Gov’t looks to help DB schemes mitigate longevity risks
By Brian Cantwell
The Department for Work and Pensions (DWP) has promised to give employers more flexibility to decrease exposure to longevity in defined benefit (DB) pension schemes.
Bridget Micklem, head of private pensions policy at the DWP, said the government would look at allowing employers who ran final salary pension schemes to ‘carve out’ certain benefits currently promised to employees to make the schemes more affordable. [EXPAND Read more]
‘We are looking at carve outs and overrides for employers in much more depth to reduce the exposure to longevity and keeping it in line with the actual size of the workforce,’ she said.
‘We are open to new regulation to clear the path for defined ambition.’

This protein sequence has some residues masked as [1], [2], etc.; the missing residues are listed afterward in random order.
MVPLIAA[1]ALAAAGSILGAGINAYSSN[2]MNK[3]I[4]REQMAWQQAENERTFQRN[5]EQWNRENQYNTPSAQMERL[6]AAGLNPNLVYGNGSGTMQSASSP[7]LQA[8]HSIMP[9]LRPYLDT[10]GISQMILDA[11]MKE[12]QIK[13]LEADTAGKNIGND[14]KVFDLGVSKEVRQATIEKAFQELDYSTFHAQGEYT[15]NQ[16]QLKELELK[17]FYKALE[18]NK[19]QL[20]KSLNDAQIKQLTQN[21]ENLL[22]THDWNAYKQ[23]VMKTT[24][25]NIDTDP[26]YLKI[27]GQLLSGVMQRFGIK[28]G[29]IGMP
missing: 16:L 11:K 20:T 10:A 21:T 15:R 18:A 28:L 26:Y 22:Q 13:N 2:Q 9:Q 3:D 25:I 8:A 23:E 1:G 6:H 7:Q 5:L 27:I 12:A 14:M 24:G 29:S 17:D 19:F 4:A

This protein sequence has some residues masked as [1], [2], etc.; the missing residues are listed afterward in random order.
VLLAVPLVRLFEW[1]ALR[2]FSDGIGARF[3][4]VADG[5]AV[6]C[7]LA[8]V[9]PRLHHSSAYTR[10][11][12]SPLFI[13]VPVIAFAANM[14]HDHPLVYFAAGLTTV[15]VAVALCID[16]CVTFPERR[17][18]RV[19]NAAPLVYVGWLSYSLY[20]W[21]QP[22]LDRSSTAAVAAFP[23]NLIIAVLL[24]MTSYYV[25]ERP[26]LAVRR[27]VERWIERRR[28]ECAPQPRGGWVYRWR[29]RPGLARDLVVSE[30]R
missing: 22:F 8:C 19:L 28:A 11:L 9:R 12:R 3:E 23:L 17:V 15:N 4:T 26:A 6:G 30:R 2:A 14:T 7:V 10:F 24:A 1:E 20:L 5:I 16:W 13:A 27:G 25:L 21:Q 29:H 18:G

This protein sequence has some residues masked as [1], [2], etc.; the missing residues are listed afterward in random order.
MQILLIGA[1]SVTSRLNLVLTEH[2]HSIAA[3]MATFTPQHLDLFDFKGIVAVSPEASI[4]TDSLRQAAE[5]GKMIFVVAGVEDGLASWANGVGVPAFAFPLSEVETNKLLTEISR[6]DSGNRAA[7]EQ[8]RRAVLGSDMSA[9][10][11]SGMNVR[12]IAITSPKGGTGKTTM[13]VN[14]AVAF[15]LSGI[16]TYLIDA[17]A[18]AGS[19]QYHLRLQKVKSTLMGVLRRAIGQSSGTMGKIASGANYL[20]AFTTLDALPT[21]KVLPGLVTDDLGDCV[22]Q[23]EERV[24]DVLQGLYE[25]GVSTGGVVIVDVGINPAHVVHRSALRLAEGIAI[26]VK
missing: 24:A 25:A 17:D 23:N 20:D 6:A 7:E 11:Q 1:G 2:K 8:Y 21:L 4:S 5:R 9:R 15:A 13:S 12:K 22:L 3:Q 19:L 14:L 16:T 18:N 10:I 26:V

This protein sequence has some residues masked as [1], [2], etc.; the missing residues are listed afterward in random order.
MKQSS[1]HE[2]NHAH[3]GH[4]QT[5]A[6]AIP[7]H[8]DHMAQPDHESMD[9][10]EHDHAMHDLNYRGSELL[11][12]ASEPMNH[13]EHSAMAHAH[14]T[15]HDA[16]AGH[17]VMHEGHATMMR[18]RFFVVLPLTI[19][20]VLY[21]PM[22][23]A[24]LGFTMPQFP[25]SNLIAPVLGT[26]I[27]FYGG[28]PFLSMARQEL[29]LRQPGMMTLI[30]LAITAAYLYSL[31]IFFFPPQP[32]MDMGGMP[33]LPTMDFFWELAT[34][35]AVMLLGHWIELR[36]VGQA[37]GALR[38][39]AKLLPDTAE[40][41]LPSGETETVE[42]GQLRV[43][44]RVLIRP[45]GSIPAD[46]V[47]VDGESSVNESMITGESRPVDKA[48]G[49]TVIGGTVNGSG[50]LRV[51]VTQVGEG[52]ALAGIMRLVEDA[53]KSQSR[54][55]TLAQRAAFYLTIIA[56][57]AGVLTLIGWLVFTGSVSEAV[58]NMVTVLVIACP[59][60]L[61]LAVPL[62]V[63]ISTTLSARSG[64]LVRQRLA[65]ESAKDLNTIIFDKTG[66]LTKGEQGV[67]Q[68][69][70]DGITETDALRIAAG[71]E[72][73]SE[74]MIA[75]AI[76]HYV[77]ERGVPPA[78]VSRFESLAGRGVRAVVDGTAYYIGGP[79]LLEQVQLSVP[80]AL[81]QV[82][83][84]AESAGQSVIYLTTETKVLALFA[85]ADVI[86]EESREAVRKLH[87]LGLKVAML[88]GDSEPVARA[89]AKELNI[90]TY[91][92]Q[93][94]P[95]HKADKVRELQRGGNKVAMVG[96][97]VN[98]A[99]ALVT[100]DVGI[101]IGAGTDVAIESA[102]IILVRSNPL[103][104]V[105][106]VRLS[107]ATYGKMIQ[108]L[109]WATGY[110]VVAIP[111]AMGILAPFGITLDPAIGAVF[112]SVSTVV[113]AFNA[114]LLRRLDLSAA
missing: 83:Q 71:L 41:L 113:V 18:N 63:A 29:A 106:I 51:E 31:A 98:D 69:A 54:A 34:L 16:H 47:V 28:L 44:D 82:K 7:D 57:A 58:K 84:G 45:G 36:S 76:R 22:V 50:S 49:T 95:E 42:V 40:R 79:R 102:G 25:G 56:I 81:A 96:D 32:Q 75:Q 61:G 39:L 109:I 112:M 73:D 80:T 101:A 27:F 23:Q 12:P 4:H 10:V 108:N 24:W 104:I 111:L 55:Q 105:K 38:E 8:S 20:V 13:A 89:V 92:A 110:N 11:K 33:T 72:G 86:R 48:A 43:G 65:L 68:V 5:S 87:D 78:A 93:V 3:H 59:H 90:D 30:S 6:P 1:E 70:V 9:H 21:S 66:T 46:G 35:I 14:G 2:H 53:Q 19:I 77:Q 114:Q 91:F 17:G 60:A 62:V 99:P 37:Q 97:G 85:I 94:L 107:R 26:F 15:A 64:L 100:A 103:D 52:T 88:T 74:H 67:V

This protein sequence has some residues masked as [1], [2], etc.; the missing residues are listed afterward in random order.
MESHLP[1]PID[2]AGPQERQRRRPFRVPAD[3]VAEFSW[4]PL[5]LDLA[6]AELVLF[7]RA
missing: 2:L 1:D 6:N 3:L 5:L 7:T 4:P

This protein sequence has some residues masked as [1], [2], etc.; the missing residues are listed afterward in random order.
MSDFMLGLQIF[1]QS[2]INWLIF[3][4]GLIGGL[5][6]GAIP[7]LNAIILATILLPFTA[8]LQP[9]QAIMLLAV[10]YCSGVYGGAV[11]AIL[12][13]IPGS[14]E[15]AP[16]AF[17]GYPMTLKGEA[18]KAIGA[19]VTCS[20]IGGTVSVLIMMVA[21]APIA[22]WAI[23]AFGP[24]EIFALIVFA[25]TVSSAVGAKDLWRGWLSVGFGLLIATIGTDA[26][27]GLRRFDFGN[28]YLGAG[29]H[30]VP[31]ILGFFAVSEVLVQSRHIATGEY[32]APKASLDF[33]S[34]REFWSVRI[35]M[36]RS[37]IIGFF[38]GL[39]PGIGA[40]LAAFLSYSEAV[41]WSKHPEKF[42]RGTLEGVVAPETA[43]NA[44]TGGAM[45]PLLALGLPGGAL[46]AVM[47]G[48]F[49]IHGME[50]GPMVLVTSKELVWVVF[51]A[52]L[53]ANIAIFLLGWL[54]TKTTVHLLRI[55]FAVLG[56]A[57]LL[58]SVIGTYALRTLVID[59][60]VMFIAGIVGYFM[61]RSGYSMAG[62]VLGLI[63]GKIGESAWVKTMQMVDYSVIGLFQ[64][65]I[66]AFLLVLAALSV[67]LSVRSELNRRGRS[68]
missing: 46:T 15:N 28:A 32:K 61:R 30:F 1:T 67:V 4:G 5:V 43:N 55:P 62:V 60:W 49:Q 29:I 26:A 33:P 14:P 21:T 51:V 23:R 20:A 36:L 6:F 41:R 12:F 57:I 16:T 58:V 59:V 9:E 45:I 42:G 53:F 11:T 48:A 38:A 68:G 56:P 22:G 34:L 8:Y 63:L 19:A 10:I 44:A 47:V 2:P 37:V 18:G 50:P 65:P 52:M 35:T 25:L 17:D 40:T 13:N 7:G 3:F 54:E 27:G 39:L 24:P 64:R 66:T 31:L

In November 2012 the DWP outlined plans for defined ambition (DA) schemes.
DA pensions would be a half-way point between DB and defined contribution (DC).
DB has become too costly for most employers, some struggling under spiralling pension fund liabilities, while DC schemes have been criticised for putting too much investment risk on the individual member.
One way to create DA schemes is to water down DB, by relaxing DB rules.
The DWP has previously proposed
- Removing spousal benefits
- Converting the value of a member’s DB pension in to a DC cash sum when the member leaves, retires or dies
- A ‘fluctuating’ pension where most of the retirement benefit comes under a lighter funding regime
- Linking retirement age to state pension age increases [/EXPAND]